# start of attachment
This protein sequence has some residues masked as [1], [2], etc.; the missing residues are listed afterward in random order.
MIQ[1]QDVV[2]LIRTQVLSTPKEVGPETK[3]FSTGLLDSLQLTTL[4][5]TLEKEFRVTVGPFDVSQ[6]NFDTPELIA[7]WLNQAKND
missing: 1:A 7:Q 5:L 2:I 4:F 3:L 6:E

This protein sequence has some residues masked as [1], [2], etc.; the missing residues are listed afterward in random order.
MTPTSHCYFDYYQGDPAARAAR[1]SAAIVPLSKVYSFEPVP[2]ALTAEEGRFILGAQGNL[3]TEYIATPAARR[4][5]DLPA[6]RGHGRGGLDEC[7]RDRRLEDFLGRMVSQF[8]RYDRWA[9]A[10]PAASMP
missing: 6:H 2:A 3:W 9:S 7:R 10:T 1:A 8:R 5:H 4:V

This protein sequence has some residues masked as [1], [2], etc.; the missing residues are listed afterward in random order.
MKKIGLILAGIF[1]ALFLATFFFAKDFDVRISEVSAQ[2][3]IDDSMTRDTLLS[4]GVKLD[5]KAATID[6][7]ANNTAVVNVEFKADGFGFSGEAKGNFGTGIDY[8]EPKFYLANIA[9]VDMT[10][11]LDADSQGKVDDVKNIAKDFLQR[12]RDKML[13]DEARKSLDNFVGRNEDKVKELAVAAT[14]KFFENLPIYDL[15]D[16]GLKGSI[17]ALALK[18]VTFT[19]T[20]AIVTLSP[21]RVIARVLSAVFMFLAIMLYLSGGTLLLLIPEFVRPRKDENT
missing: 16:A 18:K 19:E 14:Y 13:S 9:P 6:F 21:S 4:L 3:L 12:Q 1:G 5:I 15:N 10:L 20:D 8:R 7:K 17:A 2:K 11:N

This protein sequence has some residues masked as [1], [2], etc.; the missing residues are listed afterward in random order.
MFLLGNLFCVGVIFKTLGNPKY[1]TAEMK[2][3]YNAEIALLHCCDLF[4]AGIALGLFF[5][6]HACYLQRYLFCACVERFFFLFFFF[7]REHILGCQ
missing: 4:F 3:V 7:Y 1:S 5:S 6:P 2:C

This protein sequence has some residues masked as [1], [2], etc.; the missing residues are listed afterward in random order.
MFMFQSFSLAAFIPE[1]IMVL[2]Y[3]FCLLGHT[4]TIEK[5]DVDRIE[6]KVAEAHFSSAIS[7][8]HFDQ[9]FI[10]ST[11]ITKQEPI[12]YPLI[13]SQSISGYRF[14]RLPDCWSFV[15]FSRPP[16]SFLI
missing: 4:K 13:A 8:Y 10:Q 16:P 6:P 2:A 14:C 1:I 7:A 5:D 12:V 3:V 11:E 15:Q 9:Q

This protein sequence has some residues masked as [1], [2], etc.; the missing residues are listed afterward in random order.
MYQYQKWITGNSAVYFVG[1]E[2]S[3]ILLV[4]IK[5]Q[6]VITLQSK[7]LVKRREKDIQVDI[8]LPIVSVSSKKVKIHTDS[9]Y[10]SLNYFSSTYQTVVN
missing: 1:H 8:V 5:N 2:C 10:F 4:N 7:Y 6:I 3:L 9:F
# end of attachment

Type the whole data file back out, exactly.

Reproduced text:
This protein sequence has some residues masked as [1], [2], etc.; the missing residues are listed afterward in random order.
MIQ[1]QDVV[2]LIRTQVLSTPKEVGPETK[3]FSTGLLDSLQLTTL[4][5]TLEKEFRVTVGPFDVSQ[6]NFDTPELIA[7]WLNQAKND
missing: 1:A 7:Q 5:L 2:I 4:F 3:L 6:E

This protein sequence has some residues masked as [1], [2], etc.; the missing residues are listed afterward in random order.
MTPTSHCYFDYYQGDPAARAAR[1]SAAIVPLSKVYSFEPVP[2]ALTAEEGRFILGAQGNL[3]TEYIATPAARR[4][5]DLPA[6]RGHGRGGLDEC[7]RDRRLEDFLGRMVSQF[8]RYDRWA[9]A[10]PAASMP
missing: 6:H 2:A 3:W 9:S 7:R 10:T 1:A 8:R 5:H 4:V

This protein sequence has some residues masked as [1], [2], etc.; the missing residues are listed afterward in random order.
MKKIGLILAGIF[1]ALFLATFFFAKDFDVRISEVSAQ[2][3]IDDSMTRDTLLS[4]GVKLD[5]KAATID[6][7]ANNTAVVNVEFKADGFGFSGEAKGNFGTGIDY[8]EPKFYLANIA[9]VDMT[10][11]LDADSQGKVDDVKNIAKDFLQR[12]RDKML[13]DEARKSLDNFVGRNEDKVKELAVAAT[14]KFFENLPIYDL[15]D[16]GLKGSI[17]ALALK[18]VTFT[19]T[20]AIVTLSP[21]RVIARVLSAVFMFLAIMLYLSGGTLLLLIPEFVRPRKDENT
missing: 16:A 18:K 19:E 14:Y 13:S 9:P 6:F 21:S 4:L 3:L 12:Q 1:G 5:I 15:N 10:L 20:D 8:R 7:K 17:A 2:K 11:N

This protein sequence has some residues masked as [1], [2], etc.; the missing residues are listed afterward in random order.
MFLLGNLFCVGVIFKTLGNPKY[1]TAEMK[2][3]YNAEIALLHCCDLF[4]AGIALGLFF[5][6]HACYLQRYLFCACVERFFFLFFFF[7]REHILGCQ
missing: 4:F 3:V 7:Y 1:S 5:S 6:P 2:C

This protein sequence has some residues masked as [1], [2], etc.; the missing residues are listed afterward in random order.
MFMFQSFSLAAFIPE[1]IMVL[2]Y[3]FCLLGHT[4]TIEK[5]DVDRIE[6]KVAEAHFSSAIS[7][8]HFDQ[9]FI[10]ST[11]ITKQEPI[12]YPLI[13]SQSISGYRF[14]RLPDCWSFV[15]FSRPP[16]SFLI
missing: 4:K 13:A 8:Y 10:Q 16:P 6:P 2:A 14:C 1:I 7:A 5:D 12:V 3:V 11:E 15:Q 9:Q

This protein sequence has some residues masked as [1], [2], etc.; the missing residues are listed afterward in random order.
MYQYQKWITGNSAVYFVG[1]E[2]S[3]ILLV[4]IK[5]Q[6]VITLQSK[7]LVKRREKDIQVDI[8]LPIVSVSSKKVKIHTDS[9]Y[10]SLNYFSSTYQTVVN
missing: 1:H 8:V 5:N 2:C 10:F 4:N 7:Y 6:I 3:L 9:F